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Coffee Chat with Leila Zadeh

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Leila Zadeh is the Executive Director of UKLGIG – one of CAN Mezzanine Borough’s customers. UKLGIG supports LGBTQIA+ people through the asylum and immigration process. Their vision is a world where there is equality, dignity, respect and safety for all people in the expression of their sexual or gender identity.

Keep an eye out for UKLGIG #LendYourVoice campaign to introduce a time limit on immigration detention, that is going to be launched at the beginning of August.

You can sign up for their newsletter, follow them on Twitter, Facebook or LinkedIn to find out more. 

 

1. Your typical day

I normally get up at 6 and take part in a bootcamp on the seafront in Brighton at 6.30. If find it’s the best way for me to get energised for the day. I then do an hour’s work from home before getting on the train to London Bridge – and continuing to work on the train. It means I have two hours each day to get work done with no meetings and minimal distractions.

Once in London, I normally have meetings with my colleagues about our services providing legal advice and psychosocial and emotional support to LGBTQI+ people seeking asylum. Sometimes people have very complex needs and we work as a team to consider the best solution for an individual.

Then, I will often go to a meeting with Home Office civil servants of members of parliament, as part of our work to improve the asylum system. The government often expects too much from LGBTQI+ people before accepting that they need refugee protection, so we trying to get the Home Office to apply the correct ‘standard of proof’ when they make decisions in LGBTQI+ asylum claims. We are also trying to get an end to the detention of LGBTQI+ people under immigration powers, and a time limit on all immigration detention. Detention causes great harm to people’s health and has a damaging effect on their families and communities. LGBTQI+ people are at particular risk of harm as many experiences homophobic, biphobic and transphobic harassment inside detention centres.

Once a month in the evening we have a meeting for LGBTQI+ people seeking asylum to listen to specialist volunteer lawyers  “+link” https://uklgig.org.uk/?page_id=24#monthly-asylum-meeting explain the process of claiming asylum on the grounds of sexual orientation or gender identity. Attendees can also speak to our volunteer lawyers and support work staff in private appointments. Our whole team helps to run these meetings. It’s great that CAN Mezzanine at Borough has a floor full of meeting rooms so we can run these events!

 

2. You’re responsible for…

As the executive director, I help set the organisation’s strategy and lead UKLGIG to achieve our aims and objectives. I am also responsible for delivering our policy and advocacy work.

 
3. How do you feel working in UKLGIG?

UKLGIG is a unique organisation that I feel very privileged to be part of. We work with highly marginalised people that often don’t get help from other NGOs and may be afraid of accessing public services such as the NHS. Our services make a direct difference to people’s lives, and we are achieving longer-term change with our policy work.

 
4. Your greatest achievement

My greatest personal achievement was cycling from Brighton to Paris alone in 2016. I decided to do this challenge on a Monday, bought a bike the next day and set off on the Wednesday. I had no experience of anything like this and I got myself there by sheer determination and will-power. It made me feel like I could do anything if I just put my mind to it.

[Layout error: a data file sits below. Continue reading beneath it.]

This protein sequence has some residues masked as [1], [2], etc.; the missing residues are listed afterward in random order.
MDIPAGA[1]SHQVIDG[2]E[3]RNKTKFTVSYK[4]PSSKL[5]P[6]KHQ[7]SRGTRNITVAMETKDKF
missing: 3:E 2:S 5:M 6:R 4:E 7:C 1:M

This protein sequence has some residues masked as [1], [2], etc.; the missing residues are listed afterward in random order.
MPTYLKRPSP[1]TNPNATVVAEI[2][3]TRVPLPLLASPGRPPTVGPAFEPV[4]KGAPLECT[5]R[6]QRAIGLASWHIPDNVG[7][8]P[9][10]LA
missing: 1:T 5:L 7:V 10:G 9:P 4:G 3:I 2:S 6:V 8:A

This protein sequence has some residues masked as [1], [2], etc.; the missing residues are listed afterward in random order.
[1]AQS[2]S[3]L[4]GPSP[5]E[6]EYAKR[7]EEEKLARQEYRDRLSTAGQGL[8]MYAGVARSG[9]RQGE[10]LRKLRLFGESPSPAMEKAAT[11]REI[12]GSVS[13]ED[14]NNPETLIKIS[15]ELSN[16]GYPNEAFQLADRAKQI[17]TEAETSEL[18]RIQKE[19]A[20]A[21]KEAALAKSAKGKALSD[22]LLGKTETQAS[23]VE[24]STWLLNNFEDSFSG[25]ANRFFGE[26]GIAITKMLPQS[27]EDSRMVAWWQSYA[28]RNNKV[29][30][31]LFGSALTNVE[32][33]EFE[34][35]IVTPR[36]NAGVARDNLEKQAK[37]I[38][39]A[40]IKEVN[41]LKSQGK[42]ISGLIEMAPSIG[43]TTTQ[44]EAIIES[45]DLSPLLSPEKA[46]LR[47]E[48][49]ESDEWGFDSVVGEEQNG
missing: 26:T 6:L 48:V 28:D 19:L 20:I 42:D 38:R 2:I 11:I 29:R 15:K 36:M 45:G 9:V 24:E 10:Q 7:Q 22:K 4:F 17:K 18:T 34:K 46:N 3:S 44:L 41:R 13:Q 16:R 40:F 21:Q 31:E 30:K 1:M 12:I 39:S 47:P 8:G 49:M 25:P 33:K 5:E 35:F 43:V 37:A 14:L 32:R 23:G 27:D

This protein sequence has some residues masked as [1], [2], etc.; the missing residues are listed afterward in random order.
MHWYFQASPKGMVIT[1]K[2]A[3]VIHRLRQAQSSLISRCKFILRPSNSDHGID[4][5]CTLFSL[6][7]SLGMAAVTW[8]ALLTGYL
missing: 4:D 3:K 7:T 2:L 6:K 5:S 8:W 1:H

UKLGIG’s most historic achievement was getting the first positive recognition of same-sex relationships in UK law. This was in the 1990s when we managed to get the government to give gay and lesbian couples the same immigration rights as married and unmarried straight couples. Since then, we have helped thousands of LGBTQI+ people secure leave to remain in the UK – either as someone’s partner or through receiving protection from persecution.

5. Your greatest challenge

Running a small organisation places a lot of demand on your time and resources. You have to be really clear what your objectives and boundaries are. All our staff and volunteers are really dedicated so it helps to know what we will and won’t do so we can manage the pressures on us.

 

6. What have you learnt so far?

It’s really important to be person-centred in our services. Our clients are LGBTQI+ but they are also from different countries, of different faiths, able-bodied or disabled etc. As each person’s experiences are different, we have to take the time to assess their needs holistically and adapt our services accordingly.

 

7. Your plan B…

There is no plan B. We are committed to our plan A! Until all of us everywhere accept people regardless of their sexual orientation, gender identity, gender expression or sex characteristics, our work will continue. 

 

8. Coffee or Tea?

Coffee! I drink it before my bootcamp to kickstart my metabolism.

 

9. Your favourite quote…

Nelson Mandela: "Like slavery and apartheid, poverty is not natural. It is manmade, and it can be overcome and eradicated by the actions of human beings. And overcoming poverty is not a gesture of charity. It is an act of justice. It is the protection of a fundamental human right, the right to dignity and a decent life."

 

10. Your inspiration?

The people we work with every day. Seeing people who have been through the most traumatic ordeals and come to this country and are not treated very well, but they still manage to get up, leave the house and come to our services with a smile. It’s humbling.

 

Have a look at our blog post about why Pride is still important

Category: Mezzanine